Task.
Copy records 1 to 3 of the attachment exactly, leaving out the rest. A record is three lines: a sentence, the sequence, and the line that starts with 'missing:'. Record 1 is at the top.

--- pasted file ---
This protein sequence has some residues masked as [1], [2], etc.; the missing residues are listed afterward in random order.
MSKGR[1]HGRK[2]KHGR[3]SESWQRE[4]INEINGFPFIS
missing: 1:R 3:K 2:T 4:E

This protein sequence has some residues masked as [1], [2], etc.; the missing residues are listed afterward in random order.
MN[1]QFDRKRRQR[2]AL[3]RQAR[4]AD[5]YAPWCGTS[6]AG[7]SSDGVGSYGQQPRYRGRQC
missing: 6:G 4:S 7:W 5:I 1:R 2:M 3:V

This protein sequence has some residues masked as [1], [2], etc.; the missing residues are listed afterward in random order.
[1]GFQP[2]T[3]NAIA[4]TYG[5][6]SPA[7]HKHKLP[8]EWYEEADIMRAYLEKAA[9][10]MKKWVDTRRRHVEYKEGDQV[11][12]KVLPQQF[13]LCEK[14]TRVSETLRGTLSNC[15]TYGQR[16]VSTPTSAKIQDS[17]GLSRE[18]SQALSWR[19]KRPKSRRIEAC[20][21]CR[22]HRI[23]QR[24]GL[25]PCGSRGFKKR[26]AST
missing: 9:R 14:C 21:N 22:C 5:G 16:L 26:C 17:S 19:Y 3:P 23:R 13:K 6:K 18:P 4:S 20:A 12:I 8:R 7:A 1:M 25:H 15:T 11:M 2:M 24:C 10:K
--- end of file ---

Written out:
This protein sequence has some residues masked as [1], [2], etc.; the missing residues are listed afterward in random order.
MSKGR[1]HGRK[2]KHGR[3]SESWQRE[4]INEINGFPFIS
missing: 1:R 3:K 2:T 4:E

This protein sequence has some residues masked as [1], [2], etc.; the missing residues are listed afterward in random order.
MN[1]QFDRKRRQR[2]AL[3]RQAR[4]AD[5]YAPWCGTS[6]AG[7]SSDGVGSYGQQPRYRGRQC
missing: 6:G 4:S 7:W 5:I 1:R 2:M 3:V

This protein sequence has some residues masked as [1], [2], etc.; the missing residues are listed afterward in random order.
[1]GFQP[2]T[3]NAIA[4]TYG[5][6]SPA[7]HKHKLP[8]EWYEEADIMRAYLEKAA[9][10]MKKWVDTRRRHVEYKEGDQV[11][12]KVLPQQF[13]LCEK[14]TRVSETLRGTLSNC[15]TYGQR[16]VSTPTSAKIQDS[17]GLSRE[18]SQALSWR[19]KRPKSRRIEAC[20][21]CR[22]HRI[23]QR[24]GL[25]PCGSRGFKKR[26]AST
missing: 9:R 14:C 21:N 22:C 5:G 16:L 26:C 17:S 19:Y 3:P 23:R 13:K 6:K 18:P 4:S 20:A 12:I 8:R 7:A 1:M 25:H 15:T 11:M 2:M 24:C 10:K